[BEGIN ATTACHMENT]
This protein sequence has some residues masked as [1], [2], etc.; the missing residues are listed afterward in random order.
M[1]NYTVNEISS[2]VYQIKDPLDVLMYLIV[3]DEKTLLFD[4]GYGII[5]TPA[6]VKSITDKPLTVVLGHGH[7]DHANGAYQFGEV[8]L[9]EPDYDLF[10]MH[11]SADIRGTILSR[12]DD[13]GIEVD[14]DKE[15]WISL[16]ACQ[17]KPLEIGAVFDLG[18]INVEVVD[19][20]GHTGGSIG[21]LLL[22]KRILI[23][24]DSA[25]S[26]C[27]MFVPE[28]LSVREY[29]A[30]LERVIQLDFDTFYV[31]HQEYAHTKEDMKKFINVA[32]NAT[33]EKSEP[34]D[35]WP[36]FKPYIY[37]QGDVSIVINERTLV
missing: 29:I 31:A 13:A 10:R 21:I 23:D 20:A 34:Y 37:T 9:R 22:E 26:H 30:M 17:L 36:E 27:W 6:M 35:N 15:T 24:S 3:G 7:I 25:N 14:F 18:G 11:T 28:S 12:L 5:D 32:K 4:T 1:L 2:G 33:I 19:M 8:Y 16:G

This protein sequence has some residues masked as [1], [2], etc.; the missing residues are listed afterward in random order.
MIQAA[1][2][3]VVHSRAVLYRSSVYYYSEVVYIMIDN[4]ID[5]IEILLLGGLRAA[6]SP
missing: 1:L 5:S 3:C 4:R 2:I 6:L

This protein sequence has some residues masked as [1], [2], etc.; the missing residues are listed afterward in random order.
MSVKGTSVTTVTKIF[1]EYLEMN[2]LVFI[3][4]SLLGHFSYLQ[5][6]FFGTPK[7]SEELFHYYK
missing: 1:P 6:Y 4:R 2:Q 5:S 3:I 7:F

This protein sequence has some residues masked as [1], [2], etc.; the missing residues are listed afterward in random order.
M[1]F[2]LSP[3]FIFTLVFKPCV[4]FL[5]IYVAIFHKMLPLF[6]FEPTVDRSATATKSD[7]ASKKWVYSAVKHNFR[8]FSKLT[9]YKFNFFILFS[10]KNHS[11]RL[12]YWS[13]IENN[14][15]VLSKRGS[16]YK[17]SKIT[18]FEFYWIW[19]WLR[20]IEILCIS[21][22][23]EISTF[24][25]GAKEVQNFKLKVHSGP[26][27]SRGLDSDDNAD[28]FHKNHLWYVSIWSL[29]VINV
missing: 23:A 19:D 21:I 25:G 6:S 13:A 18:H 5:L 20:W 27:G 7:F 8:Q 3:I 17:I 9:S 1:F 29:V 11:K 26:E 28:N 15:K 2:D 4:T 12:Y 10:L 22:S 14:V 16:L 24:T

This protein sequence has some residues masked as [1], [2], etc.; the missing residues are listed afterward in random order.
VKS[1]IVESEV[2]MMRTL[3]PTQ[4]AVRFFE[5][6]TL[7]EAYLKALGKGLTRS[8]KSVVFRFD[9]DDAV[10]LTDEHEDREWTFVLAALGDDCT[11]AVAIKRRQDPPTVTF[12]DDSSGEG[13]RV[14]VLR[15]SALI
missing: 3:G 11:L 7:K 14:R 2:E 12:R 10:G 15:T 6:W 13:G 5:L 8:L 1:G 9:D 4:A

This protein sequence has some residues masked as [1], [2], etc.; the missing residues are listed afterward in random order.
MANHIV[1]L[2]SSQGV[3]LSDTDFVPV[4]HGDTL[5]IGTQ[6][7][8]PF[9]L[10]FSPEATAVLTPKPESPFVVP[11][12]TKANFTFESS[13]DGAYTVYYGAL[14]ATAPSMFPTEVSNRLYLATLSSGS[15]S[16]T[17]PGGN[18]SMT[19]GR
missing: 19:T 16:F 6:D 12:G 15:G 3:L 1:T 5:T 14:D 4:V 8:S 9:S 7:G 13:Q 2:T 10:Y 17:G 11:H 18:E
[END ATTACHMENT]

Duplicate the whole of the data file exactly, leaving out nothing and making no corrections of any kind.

This protein sequence has some residues masked as [1], [2], etc.; the missing residues are listed afterward in random order.
M[1]NYTVNEISS[2]VYQIKDPLDVLMYLIV[3]DEKTLLFD[4]GYGII[5]TPA[6]VKSITDKPLTVVLGHGH[7]DHANGAYQFGEV[8]L[9]EPDYDLF[10]MH[11]SADIRGTILSR[12]DD[13]GIEVD[14]DKE[15]WISL[16]ACQ[17]KPLEIGAVFDLG[18]INVEVVD[19][20]GHTGGSIG[21]LLL[22]KRILI[23][24]DSA[25]S[26]C[27]MFVPE[28]LSVREY[29]A[30]LERVIQLDFDTFYV[31]HQEYAHTKEDMKKFINVA[32]NAT[33]EKSEP[34]D[35]WP[36]FKPYIY[37]QGDVSIVINERTLV
missing: 29:I 31:A 13:A 10:R 21:I 23:D 20:A 34:Y 37:T 9:R 22:E 26:H 30:M 17:L 36:E 27:W 6:M 35:N 15:T 24:S 3:G 7:I 25:N 14:F 18:G 11:T 28:S 12:L 5:D 32:K 4:T 1:L 2:G 33:I 19:M 8:Y 16:G

This protein sequence has some residues masked as [1], [2], etc.; the missing residues are listed afterward in random order.
MIQAA[1][2][3]VVHSRAVLYRSSVYYYSEVVYIMIDN[4]ID[5]IEILLLGGLRAA[6]SP
missing: 1:L 5:S 3:C 4:R 2:I 6:L

This protein sequence has some residues masked as [1], [2], etc.; the missing residues are listed afterward in random order.
MSVKGTSVTTVTKIF[1]EYLEMN[2]LVFI[3][4]SLLGHFSYLQ[5][6]FFGTPK[7]SEELFHYYK
missing: 1:P 6:Y 4:R 2:Q 5:S 3:I 7:F

This protein sequence has some residues masked as [1], [2], etc.; the missing residues are listed afterward in random order.
M[1]F[2]LSP[3]FIFTLVFKPCV[4]FL[5]IYVAIFHKMLPLF[6]FEPTVDRSATATKSD[7]ASKKWVYSAVKHNFR[8]FSKLT[9]YKFNFFILFS[10]KNHS[11]RL[12]YWS[13]IENN[14][15]VLSKRGS[16]YK[17]SKIT[18]FEFYWIW[19]WLR[20]IEILCIS[21][22][23]EISTF[24][25]GAKEVQNFKLKVHSGP[26][27]SRGLDSDDNAD[28]FHKNHLWYVSIWSL[29]VINV
missing: 23:A 19:D 21:I 25:G 6:S 13:A 18:H 5:L 20:W 27:G 7:F 8:Q 3:I 17:I 9:S 1:F 29:V 11:K 26:E 28:N 15:K 2:D 4:T 12:Y 10:L 22:S 14:V 16:L 24:T

This protein sequence has some residues masked as [1], [2], etc.; the missing residues are listed afterward in random order.
VKS[1]IVESEV[2]MMRTL[3]PTQ[4]AVRFFE[5][6]TL[7]EAYLKALGKGLTRS[8]KSVVFRFD[9]DDAV[10]LTDEHEDREWTFVLAALGDDCT[11]AVAIKRRQDPPTVTF[12]DDSSGEG[13]RV[14]VLR[15]SALI
missing: 3:G 11:L 7:K 14:R 2:E 12:R 10:G 15:T 6:W 13:G 5:L 8:L 1:G 9:D 4:A

This protein sequence has some residues masked as [1], [2], etc.; the missing residues are listed afterward in random order.
MANHIV[1]L[2]SSQGV[3]LSDTDFVPV[4]HGDTL[5]IGTQ[6][7][8]PF[9]L[10]FSPEATAVLTPKPESPFVVP[11][12]TKANFTFESS[13]DGAYTVYYGAL[14]ATAPSMFPTEVSNRLYLATLSSGS[15]S[16]T[17]PGGN[18]SMT[19]GR
missing: 19:T 16:F 6:D 12:G 15:G 3:L 1:T 5:T 14:D 4:V 8:S 9:S 7:G 13:Q 2:T 10:Y 17:G 11:H 18:E